Salt is cheap. It must be because it is used liberally at that place. I was revved on fat and salt and caffeine so I ordered a cup of frozen chocolate dairy product to go and headed for the freeway. I was less than two short hours from home and fueled up. With sweaty paper fast food cup in hand I put the pedal to the metal, so to speak and headed north.

As I wove in and out of the line of eighteen wheelers I shoveled spoonfuls of cold chocolate soft serve into my mouth. I cranked up the radio to hear what was now my theme song. I breezed like silver lightning around another truck grinding his way up the next hill while I sang…. Six days on the road and I’m gonna make it home tonight.

Tuesday, April 13, 2010

Diamond Dust

Next weekend when our youngest steps into the Batter’s Box for the last time it will mark the end of our families eighteen year association with Fastpitch Softball. Our oldest began playing when she was nine and her younger sister followed in her footsteps at the tender age of four and a half. She wore pink knee socks for her first game and fittingly, at age twenty-one will wear pink knee socks in her last game. Over the years the girls have played on many teams, some good ones and some not so good. We traveled the country to see them play on Competitive Travel teams, High School and College teams. As this chapter of our family life draws to a close I can’t help but think about what, if anything, the girls learned from so many hours spent on the softball diamond. In the following team and teammates may be read as co-workers, friends, or family, whatever suits you.

Hopefully they learned a few life lessons (in no particular order) such as:

v You don’t have to like everyone on your team, but you do have to learn to get along with them. Not everyone in life is going to be your friend, however, you can’t always quit, expect them to change, or fire them, and therefore you need to learn to work with them for the good of the team.

v Sometimes you have to take extraordinary measures to reach your goal. It may be necessary for you to dive for a catch or slide into a base. This is your decision, based on how badly you want to achieve your goal for yourself or your team.

v Sometimes you may be the sacrifice so someone else can get a step closer to their goal. This is where you must learn to put your personal goals aside in order to let someone else have their moment in the sun. Yeah, swinging for the center field fence is more fun and more glamorous, but a bunt that dies a foot in front of the plate may be what is best for everyone concerned. Putting your own glory aside may be the right thing to do.

v Every pitch is another opportunity. Not everything that comes your way is going to be worth the effort of swinging the bat. You will have to make the decision. Is it too far out for you? Is it beneath you? Is it too high for you to reach or close enough you have to cut your losses and run or get hit? Maybe it’s just right for you, waist high and over the middle of the plate. Do you swing at it with everything you’ve got or stand there and watch it pass you by?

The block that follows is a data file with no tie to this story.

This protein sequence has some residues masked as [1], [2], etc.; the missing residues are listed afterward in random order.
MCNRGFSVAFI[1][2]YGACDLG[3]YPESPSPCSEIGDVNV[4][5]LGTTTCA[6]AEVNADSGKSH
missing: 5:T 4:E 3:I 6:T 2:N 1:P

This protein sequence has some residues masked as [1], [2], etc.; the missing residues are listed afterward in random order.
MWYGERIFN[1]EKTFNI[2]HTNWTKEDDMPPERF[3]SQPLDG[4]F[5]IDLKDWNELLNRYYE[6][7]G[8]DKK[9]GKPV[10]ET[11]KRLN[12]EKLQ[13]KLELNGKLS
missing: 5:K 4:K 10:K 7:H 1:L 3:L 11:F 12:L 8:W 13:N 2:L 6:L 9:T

v Sometimes your best isn’t good enough. If you gave it your all and still the score wasn’t in your favor, then you have nothing to be ashamed of. If you didn’t give it your all, then you have no one to blame for the outcome but yourself.

v A graceful loser is a winner. Hold your head up and congratulate the winner. They played a better game than you did, that’s all.

v Sometimes the winner isn’t the team with the highest score. How you react to winning is more important than actually winning. If your opponents played to the best of their ability then respecting their efforts will cost you nothing and in no way diminishes your accomplishment.

v One word of praise will do more for your team mate than a ball bucket full of criticism. I need not elaborate on this.

v You can’t do everything yourself. This is why there are nine players on the field at one time. You need to learn to rely on them and work with them to achieve your common goal.

v Sometimes you may not be the best person for the job. You may have to sit on the bench while someone else takes center stage. Being a big enough person to accept that and cheer on the other person is a difficult thing to do.

v There’s no place like home (plate). It’s good to know that when your foot touches home there will be people there to welcome you. Your teammates want you to come home as often as you can.

v The decision won’t always be the one you wanted. As in life, often someone else is deciding things for you. You may not like the call, and you may need to go through the proper channels to appeal the decision, but in the end, whatever the outcome, sometimes you just have to accept the call and move on.

v The final outcome never comes down to just one play. Over the course of seven innings lots of things happen to affect the final outcome of the game. Everyone remembers the last thing that happened, but the end result is an accumulation of all the previous plays, good and bad.

v When you catch the ball, squeeze your glove shut and hold on tight. When an opportunity comes your way and you are lucky enough to catch it, hang on tight so it doesn’t slip away.

v No matter where you are on the field, when the batter hits the ball you have a job to do. Don’t let your team down. Know where the play is, and anticipate the future so you will be ready to react when the time comes. You can’t always predict what will happen, but if you are paying attention to the signs and signals you can anticipate and react faster and more efficiently.